Banca Romana scandal
The Banca Romana scandal surfaced January 1893. The scandal was the first of many Italian corruption scandals, and, like the others, it discredited the whole political system.

A careful investigation by a governmental commission in 1889 had found that 91 percent of the assets of the Banca Romana were illiquid. Moreover, the bank’s directors had committed a criminal offence by permitting an additional number of banknotes with double numbering to be printed.

The Banca Romana had loaned large sums to property developers but was left with huge liabilities when the real estate bubble collapsed in 1887. Then Prime Minister Francesco Crispi
Francesco Crispi
Francesco Crispi was a 19th-century Italian politician of Arbëreshë ancestry. He was instrumental in the unification of Italy and was its 17th and 20th Prime Minister from 1887 until 1891 and again from 1893 until 1896.-Sicily:Crispi’s paternal family came originally from the small agricultural...

 and his Treasury Minister Giovanni Giolitti
Giovanni Giolitti
Giovanni Giolitti was an Italian statesman. He was the 19th, 25th, 29th, 32nd and 37th Prime Minister of Italy between 1892 and 1921. A left-wing liberal, Giolitti's periods in office were notable for the passage of a wide range of progressive social reforms which improved the living standards of...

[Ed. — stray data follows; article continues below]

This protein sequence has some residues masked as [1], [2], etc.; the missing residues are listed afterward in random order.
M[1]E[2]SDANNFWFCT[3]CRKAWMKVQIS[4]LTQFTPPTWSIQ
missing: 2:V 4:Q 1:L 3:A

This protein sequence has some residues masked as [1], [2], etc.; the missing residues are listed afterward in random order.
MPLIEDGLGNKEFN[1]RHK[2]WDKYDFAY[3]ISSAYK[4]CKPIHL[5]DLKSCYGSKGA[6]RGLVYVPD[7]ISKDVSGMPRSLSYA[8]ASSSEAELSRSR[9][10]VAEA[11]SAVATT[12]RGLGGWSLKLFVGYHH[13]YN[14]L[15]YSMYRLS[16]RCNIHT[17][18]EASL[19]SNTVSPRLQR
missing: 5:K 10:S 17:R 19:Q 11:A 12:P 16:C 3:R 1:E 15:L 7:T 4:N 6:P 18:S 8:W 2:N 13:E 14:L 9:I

knew of the 1889 a government inspection report, but kept it secret. Giolitti, who was prime minister from May 1892 to November 1893, tried to get the governor of Banca Romana, Bernardo Tanlongo, appointed as senator which would have given him immunity from prosecution.

Before Giolitti could appoint the former bank governor, the report was leaked to republican deputies Napoleone Colajanni
Napoleone Colajanni
Napoleone Colajanni was an Italian writer, journalist, criminologist, socialist and politician. In the 1880s he abandoned republicanism for socialism, and became Italy’s leading theoretical writer on the issue for a time...

and Gavazzi who divulged its contents to the Parliament at the end of 1892. Politicians had received money to finance their election expenses and to run or bribe newspapers. In January 1893, Tanlongo was arrested but he was acquitted by the Court in July 1894. Giolitti had to resign on November 24, 1893, as a result of the Banca Romana affair.

The scandal prompted a new examination and speeded up the legislative process towards a new banking law.
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